To the north of the right of the Eixample, in the upper part, is the Sagrada Família district, formerly known as El Poblet (the small village). In the 19th century, el Poblet was a district made up of fields and a few houses. It was not until the early years of the 20th century that the neighborhood became urbanized, as a working-class neighborhood around many industries.

What gives it personality today is the Basilica of the Sagrada Família. The project started in 1881 with the acquisition of land in the district of Sant Martí, in the middle of the fields. The project was first entrusted to the architect Francesc de Paula Villar. Then it was continued in 1883 by a young architect of 31 years, then little known, by the name of Antonio Gaudí. He took charge of the work while the construction of the neo-Gothic style crypt was just beginning. Today, the Sagrada Famila is Gaudí’s most famous work. It is the most visited monument in Spain, the sixth in Europe, and the twelfth in the world.

Gaudí Avenue crosses the neighborhood and connects the Sagrada Família to another major work of Catalan modernism: the Hospital de la Santa Creu i Sant Pau, by Lluís Domènech i Montaner. Both buildings are listed as World Heritage by UNESCO.

The Sagrada Família district includes, at its southern end, the Encants district, with the popular Bellcaire market or Encants market. This area will be completely transformed in the near future by urban redevelopment around Place des Glòries.

Sant Antoni

The name of this district has its origin in the convent near the wall of Barcelona. When Rovira i Trias built the Sant Antoni market in the period 1872-1882, there were practically no dwellings. It was the working-class market in Raval. Little by little, this market and the stalls around it grew like a big fair. They gave personality and life to the neighborhood that developed around it. This popular trade tradition is still strong today. And the recent rehabilitation and renovation of the historic market building has further accentuated it.

The features of the district is the result of the reforms linked to the International Exhibition of 1929, which led to its urbanization and the development of accesses to Montjuïc, with the elimination of the slums between Avenues Parallel and Gran Via and the development of Avenue de Mistral. This old medieval exit route from the city is now a pedestrian route that brings together the life of the neighborhood.

It is one of the most important commercial and catering areas in Barcelona.


In the 19th century, the Cerdà Plan served as an example for other city extensions in Spain and Western Europe. This is particularly the case of Valence in Spain and the extension of Lyon to the east of the Rhône in France.

Valencia (Spain)

Lyon, France)


We are betting that the ecological approach of the original project of the visionary urban planner Cerdà will be restored in the near future. But with green spaces no longer inside buildings but in the streets.

Neighborhood associations in Eixample are already campaigning to ban traffic on certain streets and transform them into living leisure or green spaces. Why not imagine giving these spaces the vocation that Cerdà had intended for them in its initial project? Between each block, more than 2,000 m2 of land can be recovered from the space reserved for cars!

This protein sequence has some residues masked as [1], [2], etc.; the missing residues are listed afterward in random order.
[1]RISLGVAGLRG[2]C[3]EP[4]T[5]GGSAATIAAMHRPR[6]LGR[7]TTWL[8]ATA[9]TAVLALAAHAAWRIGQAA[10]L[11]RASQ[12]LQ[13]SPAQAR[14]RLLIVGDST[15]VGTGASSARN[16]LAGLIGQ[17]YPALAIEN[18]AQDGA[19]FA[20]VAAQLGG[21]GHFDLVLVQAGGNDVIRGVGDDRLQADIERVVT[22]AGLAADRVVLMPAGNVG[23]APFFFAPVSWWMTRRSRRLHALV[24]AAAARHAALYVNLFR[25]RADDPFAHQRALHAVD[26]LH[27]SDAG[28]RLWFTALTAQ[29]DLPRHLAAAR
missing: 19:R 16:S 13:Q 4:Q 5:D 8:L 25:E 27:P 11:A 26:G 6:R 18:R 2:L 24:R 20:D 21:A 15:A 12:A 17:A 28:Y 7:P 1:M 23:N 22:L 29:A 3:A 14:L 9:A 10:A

Eixample has 143,000 homes according to the population census. It is the most important building stock of the ten districts of Barcelona.

The annual property market for sale concerns around 1% of Eixample’s housing stock: 1,460 homes over the last 12 months for an average price of € 4,740 / m2.

After the 2007 property crisis, prices fell in Eixample to € 3,160 / m2 in July 2013. Then they rose moderately until October 2016 (€ 3,990 / m2). And in a very accentuated manner until June 2017 (€ 4,930 / m2, or + 24% in 8 months!) When the referendum was announced on October 1, 2017, prices have been stable,… or even sharply down at the end of the year (€ 4,680 / m2). This is certainly due to the violent events that took place in the Eixample in October 2019. This is a sign that we can negotiate the prices down today in Eixample, so take advantage!

By district, it is obviously the most chic district which is the most expensive (source: Idealista).

  • Right of Eixample: € 5,540 / m2 in November 2019 (-5.5% over one year)
  • The Old Left of Eixample: € 5,290 / m2 in November 2019 (+ 6.7% over one year)
  • The New Left of Eixample: 4,700 € / m2 in November 2019 (-1.5% over one year)
  • Fort Pienc: € 4,250 / m2 in November 2019 (-2.3% over one year)
  • Sagrada Família: € 4,190 / m2 in November 2019 (-0.8% over one year)
  • Sant Antoni: € 4,410 / m2 in November 2019 (-3.0% over one year)

Our favorite: the Sagrada Familia which is, in our opinion, an under appreciated neighborhood with quality property. A good investment both in main residence and in rentals. And frankly a 5 minutes walk from one of the greatest architectural wonders of the world at this price, it is given!


We know Eixample and Barcelona perfectly well. We can find the real estate nugget you are looking for: the bourgeois apartment of 180 m2 with high ceilings, or the loft (top floor) with terrace of your dreams.

Buying for you in Barcelona or Spain at the best price, in complete peace and security, this is our job as a real estate advisor. We are at your disposal to assist you with all the necessary steps. From the search for a property to the services offered after the acquisition. Going through the organization of property visits, the legal verification of property, obtaining a mortgage, administrative procedures and the signing of various notarized documents.

Do not hesitate to contact us ! Send us an email to spainpurchase@yahoo.com 

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© buyinghomespain.com – January 2020 – Eixample, the birth of modernist Barcelona


With more than 20 years of experience in real estate acquisition procedures in Spain, we are at your disposal to assist you with all the necessary steps from the search for a property to services offered after the acquisition. When you are buying a home in Spain we help with organizing the visits of properties, the legal verification of the properties, the obtaining of a mortgage, the administrative procedures and the signature of the different notarized documents.
Do not hesitate to contact us!
Send an email to spainpurchase@yahoo.com